Rural Revival: Farmers Markets Offer a Bright Future in Farming
By: Liz Comiskey Posted On: August 1, 2012
For Immediate Release
Contact: Elizabeth Comiskey
August 11, 2012
Farmers Market Coalition Celebrates Farmers and Farmland During National Farmers Market Week
As the U.S. economy recovers from a period of uncertainty and concern, farmers markets bolster rural America and help a new generation of farmers guide their businesses into a bright and sustainable future.
United States Secretary of Agriculture Tom Vilsack proclaimed August 5-11, 2012 as National Farmers Market Week. Since 2000, the number of farmers markets has grown over 170%, from 2,863 markets in 2000 to more than 7,800 in 2012. This expansion, coupled with higher market standards, innovation, and the continued growth of small farms, helps to ensure the long-term economic health of the nation’s rural communities and young agricultural entrepreneurs.
As new farmers markets continue to pop up all over the nation, pre-existing markets raise the bar by holding merchants to higher standards. Chicago’s Green City Market, established in 1999, required that all of its 2012 vendors possess one of eight third-party certifications. Nearly half of the 44 farmers chose the USDA Organic Certification, ensuring clarity for consumers regarding chemical usage and contributing to the long-term health of farmland. Believed to be the first of its kind to require such production-practice certification, the Green City Market serves as a model for new markets and farmers alike.
Innovative efforts are underway to help farmers better connect with local consumers at farmers markets. Rural markets are increasingly capable of serving a large and more diverse audience thanks to strong support and fresh ideas that keep dollars circulating in the local economy.
- In July 2012, Illinois Lieutenant Governor Sheila Simon and USDA Administrator Audrey Rowe announced that 50 state markets will receive free wireless debit/credit card machines, easing market payment and allowing one in three markets to accept food stamp benefits for the first time. Rowe says, “We have Illinois farmers who now have new markets for their products. Farmers markets support [the] rural economy. They provide access to healthy foods. They foster economic development.”
- Approximately 25% of vendors at farmers markets derive their sole source of farm income from farmers market sales. Localized research also reveals that incomes earned by vendors at farmers markets are considerable and are important to their livelihoods.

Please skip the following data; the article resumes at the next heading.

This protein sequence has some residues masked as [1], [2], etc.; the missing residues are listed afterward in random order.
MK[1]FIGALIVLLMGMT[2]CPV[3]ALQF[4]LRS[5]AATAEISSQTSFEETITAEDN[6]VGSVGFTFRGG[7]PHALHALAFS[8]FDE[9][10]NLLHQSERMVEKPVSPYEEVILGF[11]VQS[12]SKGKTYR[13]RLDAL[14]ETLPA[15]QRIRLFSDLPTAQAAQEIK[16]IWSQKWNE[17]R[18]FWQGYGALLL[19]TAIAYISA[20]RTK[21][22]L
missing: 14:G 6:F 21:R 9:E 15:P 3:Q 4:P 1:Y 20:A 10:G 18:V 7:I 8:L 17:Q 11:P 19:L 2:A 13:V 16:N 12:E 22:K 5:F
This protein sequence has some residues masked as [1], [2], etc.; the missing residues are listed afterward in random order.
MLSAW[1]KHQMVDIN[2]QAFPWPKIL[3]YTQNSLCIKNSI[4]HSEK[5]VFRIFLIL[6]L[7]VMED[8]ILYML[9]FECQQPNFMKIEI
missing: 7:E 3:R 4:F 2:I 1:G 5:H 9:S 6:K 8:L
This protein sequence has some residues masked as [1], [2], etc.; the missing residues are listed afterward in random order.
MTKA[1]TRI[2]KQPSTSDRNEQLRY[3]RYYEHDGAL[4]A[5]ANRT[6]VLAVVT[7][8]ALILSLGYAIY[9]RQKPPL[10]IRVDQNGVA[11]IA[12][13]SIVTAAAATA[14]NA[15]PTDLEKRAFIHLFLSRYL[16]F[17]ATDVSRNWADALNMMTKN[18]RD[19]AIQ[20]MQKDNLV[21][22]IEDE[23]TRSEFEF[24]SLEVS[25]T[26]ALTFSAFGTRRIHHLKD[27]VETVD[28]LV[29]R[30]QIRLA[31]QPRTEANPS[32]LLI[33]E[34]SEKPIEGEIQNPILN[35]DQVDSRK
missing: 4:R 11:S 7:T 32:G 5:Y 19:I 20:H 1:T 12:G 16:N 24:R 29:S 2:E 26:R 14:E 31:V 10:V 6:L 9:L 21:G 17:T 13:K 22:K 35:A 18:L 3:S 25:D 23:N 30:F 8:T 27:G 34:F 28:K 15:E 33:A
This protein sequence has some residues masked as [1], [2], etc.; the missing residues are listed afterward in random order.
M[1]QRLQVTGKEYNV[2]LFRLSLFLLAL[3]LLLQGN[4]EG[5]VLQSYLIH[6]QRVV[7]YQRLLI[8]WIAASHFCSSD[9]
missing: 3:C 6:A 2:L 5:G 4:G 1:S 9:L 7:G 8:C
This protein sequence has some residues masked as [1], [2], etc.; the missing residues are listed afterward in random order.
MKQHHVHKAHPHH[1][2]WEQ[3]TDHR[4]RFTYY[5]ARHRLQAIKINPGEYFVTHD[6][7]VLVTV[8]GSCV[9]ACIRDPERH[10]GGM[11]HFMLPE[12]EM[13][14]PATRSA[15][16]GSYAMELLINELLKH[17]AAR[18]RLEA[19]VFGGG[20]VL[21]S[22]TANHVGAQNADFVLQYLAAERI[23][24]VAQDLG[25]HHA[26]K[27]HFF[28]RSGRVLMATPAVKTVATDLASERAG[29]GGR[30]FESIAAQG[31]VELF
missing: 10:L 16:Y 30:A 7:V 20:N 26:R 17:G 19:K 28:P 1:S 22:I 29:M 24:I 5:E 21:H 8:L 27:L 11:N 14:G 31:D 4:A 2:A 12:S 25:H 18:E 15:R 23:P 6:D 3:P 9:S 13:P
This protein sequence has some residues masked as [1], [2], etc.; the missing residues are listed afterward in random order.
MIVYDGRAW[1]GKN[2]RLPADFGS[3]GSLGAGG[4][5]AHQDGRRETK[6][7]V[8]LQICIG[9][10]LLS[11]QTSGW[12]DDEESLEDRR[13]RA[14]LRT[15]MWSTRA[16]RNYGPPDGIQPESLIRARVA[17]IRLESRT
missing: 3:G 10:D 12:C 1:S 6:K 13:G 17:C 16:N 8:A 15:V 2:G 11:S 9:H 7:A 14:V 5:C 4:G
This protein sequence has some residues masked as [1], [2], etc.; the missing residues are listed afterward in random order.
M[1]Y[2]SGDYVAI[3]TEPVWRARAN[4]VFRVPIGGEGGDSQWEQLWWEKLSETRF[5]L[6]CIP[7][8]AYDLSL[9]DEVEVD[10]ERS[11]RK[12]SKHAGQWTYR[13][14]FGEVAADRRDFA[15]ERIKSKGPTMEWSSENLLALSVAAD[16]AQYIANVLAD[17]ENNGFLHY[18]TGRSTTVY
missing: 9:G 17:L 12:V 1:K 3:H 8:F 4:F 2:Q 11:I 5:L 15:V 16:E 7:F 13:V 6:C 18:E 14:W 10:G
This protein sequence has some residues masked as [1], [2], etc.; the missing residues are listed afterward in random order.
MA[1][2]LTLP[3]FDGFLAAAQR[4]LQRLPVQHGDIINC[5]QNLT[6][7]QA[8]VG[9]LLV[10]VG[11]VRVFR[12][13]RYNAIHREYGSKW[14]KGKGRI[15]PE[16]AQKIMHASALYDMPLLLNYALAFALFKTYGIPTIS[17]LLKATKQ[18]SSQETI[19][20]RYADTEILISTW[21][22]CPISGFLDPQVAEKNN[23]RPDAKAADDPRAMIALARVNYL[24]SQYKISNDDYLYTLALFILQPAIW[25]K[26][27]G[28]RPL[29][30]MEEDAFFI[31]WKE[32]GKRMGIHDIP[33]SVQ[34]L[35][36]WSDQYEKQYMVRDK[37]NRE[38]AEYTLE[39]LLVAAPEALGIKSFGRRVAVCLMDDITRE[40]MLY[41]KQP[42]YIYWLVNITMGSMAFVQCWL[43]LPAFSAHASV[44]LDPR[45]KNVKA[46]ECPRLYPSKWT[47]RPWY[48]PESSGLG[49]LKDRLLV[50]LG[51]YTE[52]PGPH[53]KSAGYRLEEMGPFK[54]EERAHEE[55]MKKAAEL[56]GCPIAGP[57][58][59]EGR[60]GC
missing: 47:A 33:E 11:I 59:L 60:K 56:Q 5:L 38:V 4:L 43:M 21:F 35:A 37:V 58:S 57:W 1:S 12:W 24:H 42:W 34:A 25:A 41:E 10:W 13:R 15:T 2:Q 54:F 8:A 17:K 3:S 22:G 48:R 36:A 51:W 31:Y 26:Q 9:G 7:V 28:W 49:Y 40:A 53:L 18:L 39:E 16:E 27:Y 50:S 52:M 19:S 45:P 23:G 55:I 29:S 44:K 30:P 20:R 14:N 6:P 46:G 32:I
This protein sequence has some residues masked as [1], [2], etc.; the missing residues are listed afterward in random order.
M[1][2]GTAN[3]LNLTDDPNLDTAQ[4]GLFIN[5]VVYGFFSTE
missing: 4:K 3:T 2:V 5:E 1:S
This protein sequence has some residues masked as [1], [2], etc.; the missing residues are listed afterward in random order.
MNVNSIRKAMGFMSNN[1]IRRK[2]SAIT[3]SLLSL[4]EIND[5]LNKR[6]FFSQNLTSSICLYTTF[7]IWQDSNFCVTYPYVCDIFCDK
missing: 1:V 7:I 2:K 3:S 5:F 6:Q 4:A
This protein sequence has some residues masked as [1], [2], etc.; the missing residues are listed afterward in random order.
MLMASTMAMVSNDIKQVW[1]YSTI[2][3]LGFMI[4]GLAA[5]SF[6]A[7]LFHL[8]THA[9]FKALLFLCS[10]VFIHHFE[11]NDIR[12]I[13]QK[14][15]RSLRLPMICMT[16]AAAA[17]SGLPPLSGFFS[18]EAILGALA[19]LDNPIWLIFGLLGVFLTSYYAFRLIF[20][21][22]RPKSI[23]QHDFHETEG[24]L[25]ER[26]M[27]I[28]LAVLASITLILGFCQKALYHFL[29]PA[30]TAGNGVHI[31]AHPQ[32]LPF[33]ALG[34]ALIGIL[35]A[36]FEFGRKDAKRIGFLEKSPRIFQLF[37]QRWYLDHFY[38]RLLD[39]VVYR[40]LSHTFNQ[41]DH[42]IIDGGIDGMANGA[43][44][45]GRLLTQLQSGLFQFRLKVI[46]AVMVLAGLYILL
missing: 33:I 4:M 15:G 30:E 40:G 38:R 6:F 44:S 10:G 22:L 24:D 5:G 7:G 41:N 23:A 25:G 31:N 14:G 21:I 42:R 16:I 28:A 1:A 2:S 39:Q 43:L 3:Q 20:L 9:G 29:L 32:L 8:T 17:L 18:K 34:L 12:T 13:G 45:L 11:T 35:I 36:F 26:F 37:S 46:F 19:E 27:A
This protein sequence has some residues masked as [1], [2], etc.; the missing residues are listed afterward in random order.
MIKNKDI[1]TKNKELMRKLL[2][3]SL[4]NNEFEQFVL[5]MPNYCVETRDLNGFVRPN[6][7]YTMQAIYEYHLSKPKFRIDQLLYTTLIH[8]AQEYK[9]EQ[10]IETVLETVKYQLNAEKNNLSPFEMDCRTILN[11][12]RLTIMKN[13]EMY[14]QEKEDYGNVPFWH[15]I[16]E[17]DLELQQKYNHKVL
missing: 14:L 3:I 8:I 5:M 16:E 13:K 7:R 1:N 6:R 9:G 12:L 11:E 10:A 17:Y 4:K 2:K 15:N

- Seven Neighborhood Farmers Market Alliance (NFMA) markets in Seattle support 9,491 acres of farmland in diversified production, stewarding natural resources rather than selling out to industrial residential development. “This represents a four-fold increase in the last ten years,” says NFMA Executive Director Chris Curtis.
- Even smaller markets nationwide champion acreage in the hundreds, such as Georgia’s Lilburn Farmers Market, which supports 10 farms stewarding 500 acres of farmland.
The 2007 Census of Agriculture found that U.S. farmers older than 55 operate more than half of the country’s farmland, but increasing numbers of young growers are forging professional partnerships with these retiring farmers thanks to connections made through local networking. Farmers markets provide a unique incubator for interaction between generations and help to perpetuate the nation’s agricultural traditions.
Chris Curtis, Executive Director of the Neighborhood Farmers Market Alliance and board member of the national Farmers Market Coalition, says “I’ve seen a new younger generation of professional farmers emerge at our city’s farmers markets. They are passionate entrepreneurs and farmers markets give them an opportunity to ensure that farmland and open space will stay intact for generations to come.”
Seven Days, Seven Ways to Celebrate Farmers Market Impacts
- Sunday, August 5th: Farmers markets and community education
Innovative partnerships that allow markets to serve as hubs of information
- Monday, August 6th: Farmers markets and public health
Promoting good nutrition and healthful habits
- Tuesday, August 7th : Farmers markets as economic engines
Business incubation, job development, and local spending
- Wednesday, August 8th: Farmers at the center of the system
Governance and policies that put farmers first
- Thursday, August 9th:Farmers markets and food equity
Improving access to healthful foods in underserved neighborhoods
- Friday, August 10th: Farmers markets and civic engagement
Growing social capital and engaging volunteers
- Saturday, August 11th: Farmers markets and rural renewal
Supporting agricultural diversity and farm viability, while inspiring a new generation of producers
The Farmers Market Coalition (FMC) is a 501(c)(3) nonprofit dedicated to strengthening farmers markets for the benefit of farmers, consumers, and communities.
Learn more at FarmersMarketCoalition.org.